More rain needed across the central and southern Corn Belt

More rain needed across the central and southern Corn Belt

Across the Corn Belt, mild, dry weather is promoting corn and soybean development, although pockets of developing drought exist. One of the driest parts of the Midwest stretches from southern Iowa into central Indiana.

On the Plains, showers are causing some minor small grain harvest delays across northern areas. Meanwhile, showers and thunderstorms continue to provide limited drought relief across the parched southern Plains.

In the South, hot weather is maintaining heavy irrigation demands and stressing rain-fed crops, although scattered showers and thunderstorms are helping to offset the heat’s effects in a few areas.

In the West, warm, mostly dry weather favors crop development and fieldwork, including Northwestern winter wheat harvesting. A few showers are returning to the Southwest, following a lull in the monsoon.

During the next several days, most of the country will experience a break from the heat of summer. However, above-normal temperatures will persist across the Deep South, particularly from the southern Plains into the Southeast. In addition, heat will begin to build during the weekend across the northern Plains and the Northwest.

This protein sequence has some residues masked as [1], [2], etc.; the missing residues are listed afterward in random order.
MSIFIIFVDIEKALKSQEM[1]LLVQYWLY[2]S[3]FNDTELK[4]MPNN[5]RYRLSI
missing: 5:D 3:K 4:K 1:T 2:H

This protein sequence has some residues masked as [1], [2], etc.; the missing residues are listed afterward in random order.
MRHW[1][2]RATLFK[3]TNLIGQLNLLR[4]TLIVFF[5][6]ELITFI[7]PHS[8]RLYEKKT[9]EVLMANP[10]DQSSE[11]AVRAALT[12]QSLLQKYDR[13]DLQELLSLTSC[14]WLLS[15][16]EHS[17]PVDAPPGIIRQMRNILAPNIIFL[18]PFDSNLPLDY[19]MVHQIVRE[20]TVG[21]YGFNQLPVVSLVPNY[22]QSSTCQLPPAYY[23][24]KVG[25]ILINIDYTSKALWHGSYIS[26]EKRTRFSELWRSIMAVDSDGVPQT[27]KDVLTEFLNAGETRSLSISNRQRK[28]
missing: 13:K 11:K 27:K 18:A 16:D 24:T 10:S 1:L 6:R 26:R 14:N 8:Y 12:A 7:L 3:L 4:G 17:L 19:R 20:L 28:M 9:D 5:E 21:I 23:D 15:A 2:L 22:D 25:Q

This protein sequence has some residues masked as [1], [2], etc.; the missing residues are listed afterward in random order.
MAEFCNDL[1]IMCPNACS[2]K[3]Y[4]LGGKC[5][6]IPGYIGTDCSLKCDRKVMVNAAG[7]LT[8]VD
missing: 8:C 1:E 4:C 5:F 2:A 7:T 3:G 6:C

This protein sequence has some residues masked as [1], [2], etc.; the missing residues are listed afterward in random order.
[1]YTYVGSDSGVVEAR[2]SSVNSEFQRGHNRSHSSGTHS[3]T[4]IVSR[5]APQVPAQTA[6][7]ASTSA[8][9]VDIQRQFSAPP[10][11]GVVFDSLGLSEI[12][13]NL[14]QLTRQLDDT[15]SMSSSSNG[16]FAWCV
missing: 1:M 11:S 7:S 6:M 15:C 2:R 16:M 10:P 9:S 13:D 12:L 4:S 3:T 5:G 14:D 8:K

Meanwhile, a fairly active weather pattern will result in scattered showers in many areas. Some of the highest 5-day rainfall totals, generally 1 to 3 inches, will occur from the Mid-South into the East. Occasional showers will also dot the Plains, Midwest, and Southwest.

Looking ahead, the 6- to 10-day outlook calls for a return to near- to above-normal temperatures and near- to below-normal rainfall across the majority of the nation. Cooler-than-normal conditions will be confined to the Southeast and along the Pacific Coast, while wetter-than-normal weather will be limited to scattered areas across the nation’s northern tier.

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